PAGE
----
Haydn's keyboard trios are glowing, high-spirited delights, written at the request of the composer's London publisher to fulfill the demands of amateur musicians playing at home. Even so, these works are challenging enough to keep all three players on their toes (especially the pianist, whose technique is very much put to the test). Oddly enough for such charming pieces, these trios are some of the most underrepresented works in the recorded chamber repertoire. To my knowledge, the Beaux Arts' survey of the complete trios remains the only such project completed to date, though Trio 1790 is in the midst of recording individual volumes for CPO. Aware of this deficit, the Montreal-based Trio Franz Joseph (Mireille Lagacé, pianoforte; OlivierRead more Brault, violin; and Marcel Saint-Cyr, cello) cooks up a delightful assortment of these goodies, played stylishly and with the requisite impish spirit. Aside from the two string players' slight tendency to scrub away maniacally in the fastest movements, these are technically well turned out performances. Musically, the trio keeps the lightest, most delicate of touches; any heavy-handedness would ruin the spritely, gamine effect of these pieces. I hope that Atma decides to record additional Haydn trios with these players.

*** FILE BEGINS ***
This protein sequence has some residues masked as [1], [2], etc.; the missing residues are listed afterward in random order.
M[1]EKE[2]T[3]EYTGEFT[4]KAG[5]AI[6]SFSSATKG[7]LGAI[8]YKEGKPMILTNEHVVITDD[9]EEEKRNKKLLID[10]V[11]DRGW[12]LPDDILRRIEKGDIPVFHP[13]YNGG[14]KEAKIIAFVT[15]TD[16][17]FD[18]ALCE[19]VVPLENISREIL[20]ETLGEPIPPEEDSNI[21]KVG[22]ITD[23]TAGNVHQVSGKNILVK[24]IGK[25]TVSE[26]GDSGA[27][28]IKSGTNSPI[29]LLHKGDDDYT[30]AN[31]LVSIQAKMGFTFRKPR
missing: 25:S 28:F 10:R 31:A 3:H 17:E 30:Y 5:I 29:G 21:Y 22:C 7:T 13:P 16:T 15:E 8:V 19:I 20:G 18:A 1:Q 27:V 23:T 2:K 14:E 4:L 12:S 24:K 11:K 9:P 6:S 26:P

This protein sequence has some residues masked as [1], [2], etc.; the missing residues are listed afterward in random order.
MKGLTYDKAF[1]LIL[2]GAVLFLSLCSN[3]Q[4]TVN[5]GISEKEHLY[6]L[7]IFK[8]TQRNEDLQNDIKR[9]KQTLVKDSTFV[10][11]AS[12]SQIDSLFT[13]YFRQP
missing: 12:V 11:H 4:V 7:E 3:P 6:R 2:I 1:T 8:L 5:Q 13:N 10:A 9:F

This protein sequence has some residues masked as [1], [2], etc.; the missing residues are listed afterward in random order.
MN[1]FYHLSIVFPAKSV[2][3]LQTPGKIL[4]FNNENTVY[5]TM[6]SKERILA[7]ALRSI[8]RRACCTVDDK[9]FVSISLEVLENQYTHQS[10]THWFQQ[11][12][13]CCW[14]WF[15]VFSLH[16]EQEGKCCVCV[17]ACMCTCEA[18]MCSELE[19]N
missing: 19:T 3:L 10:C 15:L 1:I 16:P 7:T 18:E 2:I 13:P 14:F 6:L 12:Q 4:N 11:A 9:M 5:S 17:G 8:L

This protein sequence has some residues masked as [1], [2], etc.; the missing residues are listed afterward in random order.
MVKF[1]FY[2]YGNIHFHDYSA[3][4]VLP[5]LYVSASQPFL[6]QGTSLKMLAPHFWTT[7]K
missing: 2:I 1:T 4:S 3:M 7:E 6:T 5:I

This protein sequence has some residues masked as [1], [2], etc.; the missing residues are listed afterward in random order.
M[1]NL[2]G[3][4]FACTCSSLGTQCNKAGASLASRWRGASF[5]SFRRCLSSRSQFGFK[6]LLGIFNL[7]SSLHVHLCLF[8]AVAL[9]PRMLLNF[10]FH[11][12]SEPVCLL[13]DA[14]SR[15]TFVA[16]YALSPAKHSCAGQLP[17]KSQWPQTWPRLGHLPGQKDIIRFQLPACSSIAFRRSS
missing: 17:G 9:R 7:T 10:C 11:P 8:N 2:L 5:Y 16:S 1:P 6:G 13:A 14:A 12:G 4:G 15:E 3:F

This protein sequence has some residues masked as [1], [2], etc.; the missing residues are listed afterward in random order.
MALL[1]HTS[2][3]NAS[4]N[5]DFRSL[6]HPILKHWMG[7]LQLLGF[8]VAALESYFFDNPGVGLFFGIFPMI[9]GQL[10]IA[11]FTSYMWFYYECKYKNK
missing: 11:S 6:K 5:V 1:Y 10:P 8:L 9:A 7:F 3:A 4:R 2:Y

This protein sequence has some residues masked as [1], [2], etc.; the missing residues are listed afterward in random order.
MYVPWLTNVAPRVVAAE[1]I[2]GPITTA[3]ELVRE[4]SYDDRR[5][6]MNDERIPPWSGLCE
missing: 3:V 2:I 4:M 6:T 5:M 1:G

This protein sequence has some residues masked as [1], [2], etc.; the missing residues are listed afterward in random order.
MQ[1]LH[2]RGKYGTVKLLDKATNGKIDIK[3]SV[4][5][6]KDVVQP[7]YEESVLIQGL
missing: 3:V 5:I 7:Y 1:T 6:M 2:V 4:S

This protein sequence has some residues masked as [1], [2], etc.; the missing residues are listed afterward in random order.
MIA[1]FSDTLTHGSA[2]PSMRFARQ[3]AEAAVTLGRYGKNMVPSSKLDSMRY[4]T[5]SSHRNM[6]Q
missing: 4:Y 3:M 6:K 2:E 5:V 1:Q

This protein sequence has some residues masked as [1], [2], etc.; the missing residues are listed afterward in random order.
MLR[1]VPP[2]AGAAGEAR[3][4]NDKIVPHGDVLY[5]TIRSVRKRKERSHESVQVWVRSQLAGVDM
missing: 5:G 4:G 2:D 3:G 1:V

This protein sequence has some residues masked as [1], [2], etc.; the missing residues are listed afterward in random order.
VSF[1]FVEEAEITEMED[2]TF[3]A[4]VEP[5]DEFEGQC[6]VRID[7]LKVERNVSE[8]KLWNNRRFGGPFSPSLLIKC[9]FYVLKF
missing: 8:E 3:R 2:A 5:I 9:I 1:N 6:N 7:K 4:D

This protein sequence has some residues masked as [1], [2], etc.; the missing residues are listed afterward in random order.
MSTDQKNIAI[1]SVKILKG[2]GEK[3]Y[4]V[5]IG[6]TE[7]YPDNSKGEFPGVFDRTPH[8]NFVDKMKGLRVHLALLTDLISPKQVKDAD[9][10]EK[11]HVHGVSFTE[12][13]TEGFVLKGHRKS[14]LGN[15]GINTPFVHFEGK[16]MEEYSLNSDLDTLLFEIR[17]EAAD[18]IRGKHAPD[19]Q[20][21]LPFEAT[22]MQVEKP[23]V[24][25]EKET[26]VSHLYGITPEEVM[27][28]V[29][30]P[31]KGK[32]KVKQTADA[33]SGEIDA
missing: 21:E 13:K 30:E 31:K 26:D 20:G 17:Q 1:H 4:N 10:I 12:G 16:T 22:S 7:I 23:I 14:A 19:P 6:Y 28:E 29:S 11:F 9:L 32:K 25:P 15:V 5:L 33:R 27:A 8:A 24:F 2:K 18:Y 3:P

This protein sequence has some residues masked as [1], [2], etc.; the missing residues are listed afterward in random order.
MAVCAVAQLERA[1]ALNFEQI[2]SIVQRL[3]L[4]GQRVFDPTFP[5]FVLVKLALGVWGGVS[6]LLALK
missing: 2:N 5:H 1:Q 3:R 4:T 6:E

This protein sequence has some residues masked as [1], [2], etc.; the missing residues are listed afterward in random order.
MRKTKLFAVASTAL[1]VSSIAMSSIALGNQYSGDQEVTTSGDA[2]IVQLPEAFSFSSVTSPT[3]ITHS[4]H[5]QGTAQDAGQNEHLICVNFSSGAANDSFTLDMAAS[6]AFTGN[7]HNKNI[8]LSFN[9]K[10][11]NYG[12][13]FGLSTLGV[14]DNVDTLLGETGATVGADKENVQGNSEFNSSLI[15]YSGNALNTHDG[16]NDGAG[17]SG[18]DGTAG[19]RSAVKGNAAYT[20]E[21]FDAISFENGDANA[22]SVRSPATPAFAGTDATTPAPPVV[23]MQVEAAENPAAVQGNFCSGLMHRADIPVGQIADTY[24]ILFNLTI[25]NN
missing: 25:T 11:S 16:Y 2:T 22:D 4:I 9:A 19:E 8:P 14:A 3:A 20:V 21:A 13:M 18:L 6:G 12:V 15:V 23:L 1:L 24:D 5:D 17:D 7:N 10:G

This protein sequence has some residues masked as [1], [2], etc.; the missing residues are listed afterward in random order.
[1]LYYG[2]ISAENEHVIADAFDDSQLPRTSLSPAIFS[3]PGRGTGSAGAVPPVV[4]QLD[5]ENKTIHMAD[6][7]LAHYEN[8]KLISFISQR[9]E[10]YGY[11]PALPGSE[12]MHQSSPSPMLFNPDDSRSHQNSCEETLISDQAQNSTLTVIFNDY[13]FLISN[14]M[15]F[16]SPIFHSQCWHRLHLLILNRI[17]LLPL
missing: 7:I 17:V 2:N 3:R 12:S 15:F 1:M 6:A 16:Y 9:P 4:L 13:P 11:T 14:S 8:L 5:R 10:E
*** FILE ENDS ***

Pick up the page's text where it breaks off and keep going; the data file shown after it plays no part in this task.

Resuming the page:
--Anastasia Tsioulcas, ClassicsToday.com Read less
skill,humor and gayityNovember 20, 2013By Thomas M B. (Oakland, CA)See All My Reviews"I woke up to this and it brightened my day. First I was taken by the sweetness and simplicity of its melody, thinking how simple it was. Then it turned into a complex and skillful exorcize in keyboard humor. Excuse my language, but it just blew me away."Report Abuse
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